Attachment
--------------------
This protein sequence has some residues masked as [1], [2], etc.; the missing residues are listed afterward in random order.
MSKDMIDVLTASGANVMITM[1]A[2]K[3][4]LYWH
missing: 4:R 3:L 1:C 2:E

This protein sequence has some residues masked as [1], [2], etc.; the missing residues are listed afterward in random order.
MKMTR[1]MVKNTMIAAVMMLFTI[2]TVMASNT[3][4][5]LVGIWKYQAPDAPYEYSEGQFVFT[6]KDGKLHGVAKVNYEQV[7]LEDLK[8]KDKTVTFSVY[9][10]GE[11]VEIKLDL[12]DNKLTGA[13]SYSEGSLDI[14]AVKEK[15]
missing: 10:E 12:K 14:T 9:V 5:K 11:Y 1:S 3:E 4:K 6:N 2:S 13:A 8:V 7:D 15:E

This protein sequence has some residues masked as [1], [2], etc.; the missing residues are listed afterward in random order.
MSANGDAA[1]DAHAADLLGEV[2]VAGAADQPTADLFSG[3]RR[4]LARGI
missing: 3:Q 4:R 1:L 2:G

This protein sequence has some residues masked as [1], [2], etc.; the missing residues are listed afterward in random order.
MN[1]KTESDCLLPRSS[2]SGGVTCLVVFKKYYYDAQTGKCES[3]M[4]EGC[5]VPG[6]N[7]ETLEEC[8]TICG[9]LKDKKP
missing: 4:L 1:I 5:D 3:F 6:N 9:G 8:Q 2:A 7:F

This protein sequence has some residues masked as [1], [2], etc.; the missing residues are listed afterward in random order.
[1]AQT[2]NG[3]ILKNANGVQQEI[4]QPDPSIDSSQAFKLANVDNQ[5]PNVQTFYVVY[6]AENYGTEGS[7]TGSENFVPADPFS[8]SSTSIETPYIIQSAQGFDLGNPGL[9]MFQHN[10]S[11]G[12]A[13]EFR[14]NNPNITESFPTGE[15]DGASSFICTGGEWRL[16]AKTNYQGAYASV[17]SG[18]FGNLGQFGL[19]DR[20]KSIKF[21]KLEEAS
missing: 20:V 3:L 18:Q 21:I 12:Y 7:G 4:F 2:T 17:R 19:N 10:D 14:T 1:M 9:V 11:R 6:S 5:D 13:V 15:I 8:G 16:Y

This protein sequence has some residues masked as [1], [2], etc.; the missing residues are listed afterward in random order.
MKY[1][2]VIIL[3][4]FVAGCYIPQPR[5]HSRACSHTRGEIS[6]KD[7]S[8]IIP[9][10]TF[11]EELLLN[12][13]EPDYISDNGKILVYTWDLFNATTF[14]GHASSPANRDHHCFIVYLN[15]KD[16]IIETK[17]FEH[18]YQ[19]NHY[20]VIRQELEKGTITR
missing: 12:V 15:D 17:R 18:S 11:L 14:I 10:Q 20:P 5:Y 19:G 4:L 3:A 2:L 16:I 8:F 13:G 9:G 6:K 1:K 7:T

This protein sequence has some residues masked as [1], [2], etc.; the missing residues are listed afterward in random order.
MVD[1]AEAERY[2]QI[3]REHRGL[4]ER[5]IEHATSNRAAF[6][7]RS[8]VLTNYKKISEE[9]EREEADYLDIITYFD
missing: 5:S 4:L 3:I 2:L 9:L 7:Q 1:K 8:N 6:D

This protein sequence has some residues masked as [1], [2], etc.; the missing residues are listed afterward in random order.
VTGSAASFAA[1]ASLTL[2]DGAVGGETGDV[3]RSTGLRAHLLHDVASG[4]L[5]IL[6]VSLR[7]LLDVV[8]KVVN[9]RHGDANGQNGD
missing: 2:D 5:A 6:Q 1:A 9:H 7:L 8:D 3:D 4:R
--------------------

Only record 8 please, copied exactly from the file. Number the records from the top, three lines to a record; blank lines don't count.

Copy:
This protein sequence has some residues masked as [1], [2], etc.; the missing residues are listed afterward in random order.
VTGSAASFAA[1]ASLTL[2]DGAVGGETGDV[3]RSTGLRAHLLHDVASG[4]L[5]IL[6]VSLR[7]LLDVV[8]KVVN[9]RHGDANGQNGD
missing: 2:D 5:A 6:Q 1:A 9:H 7:L 8:D 3:D 4:R